Prior Learning Assessment Course Subjects

Television

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Courses 1-10 of 49 matches.
History of Television   (RTV-221)   3.00 s.h.  
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The history of television and its effects on contemporary life, an overview of television as a communicative instrument and television's influences on viewer behavior. 
Television III   (RTV-359)   3.00 s.h.  
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Advanced television production course for students interested in developing additional expertise in studio and field production as well as in television graphics. 
Broadcast Journalism I   (JOU-354)   3.00 s.h.  
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Writing, reporting, editing, and producing news for television. Production of television field reports and newscasts on closed circuit television. 
Broadcast Journalism II   (JOU-355)   3.00 s.h.  
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Continued study of writing, reporting, editing, and producing news for television. Production of television field reports and newscasts on closed circuit television. 
Television I   (RTV-253)   3.00 s.h.  
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An overview of the principles and techniques of studio television production. Emphasis is placed on understanding the operation and functioning of television equipment, preproduction planning, scripting for television, and directional techniques.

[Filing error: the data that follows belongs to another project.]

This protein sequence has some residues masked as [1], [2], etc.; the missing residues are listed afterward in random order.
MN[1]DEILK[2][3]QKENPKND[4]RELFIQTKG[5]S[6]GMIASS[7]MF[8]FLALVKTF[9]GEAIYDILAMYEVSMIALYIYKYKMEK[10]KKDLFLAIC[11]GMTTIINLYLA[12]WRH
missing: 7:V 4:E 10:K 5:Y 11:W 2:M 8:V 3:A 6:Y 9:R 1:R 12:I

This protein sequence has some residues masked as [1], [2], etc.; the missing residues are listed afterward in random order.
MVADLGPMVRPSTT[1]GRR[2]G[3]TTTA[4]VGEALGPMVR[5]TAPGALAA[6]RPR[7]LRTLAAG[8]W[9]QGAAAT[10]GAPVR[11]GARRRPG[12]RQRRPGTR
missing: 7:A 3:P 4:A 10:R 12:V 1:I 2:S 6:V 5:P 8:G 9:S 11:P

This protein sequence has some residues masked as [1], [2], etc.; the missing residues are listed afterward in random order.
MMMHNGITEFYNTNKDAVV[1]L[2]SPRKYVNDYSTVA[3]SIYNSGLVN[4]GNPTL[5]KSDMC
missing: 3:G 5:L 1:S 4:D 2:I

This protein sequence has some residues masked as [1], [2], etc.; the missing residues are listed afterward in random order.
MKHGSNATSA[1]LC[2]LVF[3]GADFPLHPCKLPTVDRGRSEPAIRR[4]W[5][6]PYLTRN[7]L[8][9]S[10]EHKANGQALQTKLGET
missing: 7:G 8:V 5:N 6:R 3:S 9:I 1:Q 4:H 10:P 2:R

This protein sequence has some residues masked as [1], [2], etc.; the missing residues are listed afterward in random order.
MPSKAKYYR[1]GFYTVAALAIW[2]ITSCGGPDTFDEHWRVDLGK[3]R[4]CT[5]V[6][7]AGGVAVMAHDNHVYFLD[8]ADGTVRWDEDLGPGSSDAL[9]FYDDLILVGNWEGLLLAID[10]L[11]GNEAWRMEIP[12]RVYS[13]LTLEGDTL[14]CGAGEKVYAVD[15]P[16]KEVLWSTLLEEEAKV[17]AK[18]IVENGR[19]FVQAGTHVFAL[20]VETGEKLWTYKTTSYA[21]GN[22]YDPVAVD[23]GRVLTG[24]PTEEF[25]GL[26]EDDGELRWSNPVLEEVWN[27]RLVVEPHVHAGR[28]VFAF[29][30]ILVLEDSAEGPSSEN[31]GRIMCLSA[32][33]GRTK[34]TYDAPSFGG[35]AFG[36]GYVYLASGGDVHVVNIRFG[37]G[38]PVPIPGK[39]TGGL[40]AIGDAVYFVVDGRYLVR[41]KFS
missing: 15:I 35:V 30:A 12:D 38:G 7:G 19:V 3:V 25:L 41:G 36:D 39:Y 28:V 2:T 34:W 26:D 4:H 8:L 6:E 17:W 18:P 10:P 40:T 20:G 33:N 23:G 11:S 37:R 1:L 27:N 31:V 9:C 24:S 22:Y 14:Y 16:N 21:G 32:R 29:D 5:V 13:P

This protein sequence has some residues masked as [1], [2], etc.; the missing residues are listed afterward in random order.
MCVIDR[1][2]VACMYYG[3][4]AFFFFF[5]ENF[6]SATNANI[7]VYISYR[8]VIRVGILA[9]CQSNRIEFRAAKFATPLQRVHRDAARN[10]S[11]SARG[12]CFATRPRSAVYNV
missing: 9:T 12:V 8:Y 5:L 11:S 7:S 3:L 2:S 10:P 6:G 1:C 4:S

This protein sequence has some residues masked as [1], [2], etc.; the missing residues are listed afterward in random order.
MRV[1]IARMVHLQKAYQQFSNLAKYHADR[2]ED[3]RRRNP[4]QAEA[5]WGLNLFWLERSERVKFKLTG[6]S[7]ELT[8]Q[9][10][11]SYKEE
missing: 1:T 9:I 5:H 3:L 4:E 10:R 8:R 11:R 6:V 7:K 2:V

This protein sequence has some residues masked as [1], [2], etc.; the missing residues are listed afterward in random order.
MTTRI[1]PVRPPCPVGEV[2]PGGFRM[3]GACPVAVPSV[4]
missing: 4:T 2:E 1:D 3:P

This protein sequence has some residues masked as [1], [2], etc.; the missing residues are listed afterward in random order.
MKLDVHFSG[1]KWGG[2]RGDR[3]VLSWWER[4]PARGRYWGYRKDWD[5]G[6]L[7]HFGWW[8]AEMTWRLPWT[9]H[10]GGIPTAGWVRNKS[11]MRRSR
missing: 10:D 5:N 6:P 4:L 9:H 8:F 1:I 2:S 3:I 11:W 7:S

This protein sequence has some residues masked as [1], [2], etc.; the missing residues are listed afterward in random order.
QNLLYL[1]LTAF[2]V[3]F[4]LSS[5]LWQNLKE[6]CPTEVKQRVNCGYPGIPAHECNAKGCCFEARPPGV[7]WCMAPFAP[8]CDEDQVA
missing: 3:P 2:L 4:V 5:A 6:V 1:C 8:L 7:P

Directing   (COM-281)   3.00 s.h.  
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Provides film or television directors with an understanding of how to guide an actor toward a meaningful performance before the camera. 
Basic CRT Display and Television Theory   (ELM-221)   3.00 s.h.  
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This course is designed to introduce CRT display and television theory and to give the student hands-on experience in basic servicing of all major sections of modern television receivers and CRT displays for computers. 
Advertising Media Sales   (MAR-332)   3.00 s.h.  
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Research and analysis of major media sales practices, including organization and preparation of radio, newspaper, television or magazine presentations for advertising clients. 
Cosmos   (NAS-121)   3.00 s.h.  
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This course explores the relationships between planet Earth, its inhabitants and the vast universe that surrounds them. Based on the television series, COSMOS, written and hosted by Dr. Carl Sagan, the course examines the evolution of perceptions about them. This is not an introductory course in astronomy but rather an interdisciplinary study of science in general, placed in a humanist perspective. Concepts in science will be examined through viewing of the 13 one-hour television programs, reading and supplementary materials. 
Intermediate TV Production   (RTV-354)   3.00 s.h.  
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Intensive hands-on broadcast and corporate television production course with concentration on the acquisition of studio directorial skills. 
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